The sixth Khami New Year Festival was commemorated in Mrauk-U on November 23, 2022. (Photo: Daw Khin Than)

DMG Newsroom
23 November 2022, Mrauk-U

A Khami New Year event was observed on Wednesday at the Town Hall in Arakan State’s Mrauk-U, where the number of people in attendance was reportedly low due to ongoing concerns about the regional security environment and travel barriers.

U Lay Kyaw Aung, chairman of the Khami Ethnic Literature and Culture, said the Khami New Year event, the sixth of its kind, was a smaller version of past celebrations.

“Ethnic literature and cultural troupes representing Maramargyi, Thet, Daingnet and Chin participated in last year’s Khami New Year Festival. This year’s Khami New Year Festival was scale-backed as the ethnic literature and cultural troupes representing various ethnic groups are unable to attend the event due to travel barriers and security. A total of 130 people attended this year’s event,” he said.

Organisers had to seek approval from the Arakan State Security and Border Affairs minister to hold this year’s Khami New Year Festival, but no officials from the Ministry of Ethnic Affairs attended the event, he added.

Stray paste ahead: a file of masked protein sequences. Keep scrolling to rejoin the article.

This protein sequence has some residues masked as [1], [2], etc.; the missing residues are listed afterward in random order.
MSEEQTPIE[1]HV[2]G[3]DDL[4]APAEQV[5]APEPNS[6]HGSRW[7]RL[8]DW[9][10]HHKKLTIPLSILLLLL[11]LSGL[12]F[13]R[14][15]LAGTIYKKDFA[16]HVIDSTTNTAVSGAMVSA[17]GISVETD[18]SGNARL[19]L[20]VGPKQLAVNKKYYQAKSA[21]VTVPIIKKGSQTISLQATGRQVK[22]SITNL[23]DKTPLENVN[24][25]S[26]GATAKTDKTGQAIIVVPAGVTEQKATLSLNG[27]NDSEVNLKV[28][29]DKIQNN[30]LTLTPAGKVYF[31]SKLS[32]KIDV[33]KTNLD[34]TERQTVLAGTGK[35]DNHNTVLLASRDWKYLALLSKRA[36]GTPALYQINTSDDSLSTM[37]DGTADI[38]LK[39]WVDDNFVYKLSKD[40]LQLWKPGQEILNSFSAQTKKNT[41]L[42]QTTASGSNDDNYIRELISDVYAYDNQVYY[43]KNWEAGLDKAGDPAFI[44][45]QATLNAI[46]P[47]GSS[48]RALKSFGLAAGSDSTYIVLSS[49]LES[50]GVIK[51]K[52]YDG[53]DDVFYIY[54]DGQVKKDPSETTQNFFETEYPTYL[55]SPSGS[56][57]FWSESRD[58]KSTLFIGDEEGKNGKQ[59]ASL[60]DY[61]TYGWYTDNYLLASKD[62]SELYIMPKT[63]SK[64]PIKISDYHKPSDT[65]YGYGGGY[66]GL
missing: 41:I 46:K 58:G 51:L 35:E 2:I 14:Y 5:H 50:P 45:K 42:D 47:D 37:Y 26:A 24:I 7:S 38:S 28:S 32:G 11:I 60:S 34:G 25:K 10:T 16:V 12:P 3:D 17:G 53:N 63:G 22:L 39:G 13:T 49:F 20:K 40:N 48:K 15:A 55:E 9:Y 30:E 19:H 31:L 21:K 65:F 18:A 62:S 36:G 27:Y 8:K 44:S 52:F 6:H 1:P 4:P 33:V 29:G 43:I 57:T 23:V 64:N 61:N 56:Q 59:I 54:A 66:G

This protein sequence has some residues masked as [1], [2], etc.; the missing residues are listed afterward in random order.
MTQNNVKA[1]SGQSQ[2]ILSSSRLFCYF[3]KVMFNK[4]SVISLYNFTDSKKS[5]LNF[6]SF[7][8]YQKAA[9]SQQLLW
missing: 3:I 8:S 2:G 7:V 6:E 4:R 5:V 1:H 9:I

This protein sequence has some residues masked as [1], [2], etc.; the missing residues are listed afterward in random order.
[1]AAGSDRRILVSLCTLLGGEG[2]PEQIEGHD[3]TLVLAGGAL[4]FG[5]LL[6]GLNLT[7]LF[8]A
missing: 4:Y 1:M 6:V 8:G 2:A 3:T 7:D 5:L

The 1st Waxing of Nadaw in the Myanmar calendar was designated for the Khami New Year Festival in 2011, but the event was first celebrated in 2017.

The fifth Khami New Year event was observed last year at Khaymar Mandaing Monastery in Sittwe, with more than 200 people in attendance.

“The purpose of holding the Khami New Year Festival is that the Khami people live in the mountains and are mainly engaged in agriculture. After harvesting the paddy over Nadaw, the Khami people celebrate the new year by having picnics,” U Lay Kyaw Aung explained.

Literary talks about Khami history, traditional dance performances and the serving of traditional foods were part of this year’s event.

“Although the ceremony was scale-backed, I could tell that the organisers put a lot of effort into perfecting it, and it was really heartening to see their unity and exposure to tradition,” said Daw Khin Than, chairperson of the Mrauk-U Cultural Heritage Conservation Association.

There are more than 80,000 ethnic Khami people living in Arakan State townships including Sittwe, Mrauk-U, Kyauktaw, Ponnagyun, Rathedaung, Pauktaw, Minbya and Ann, where they primarily engage in agriculture.

Pin It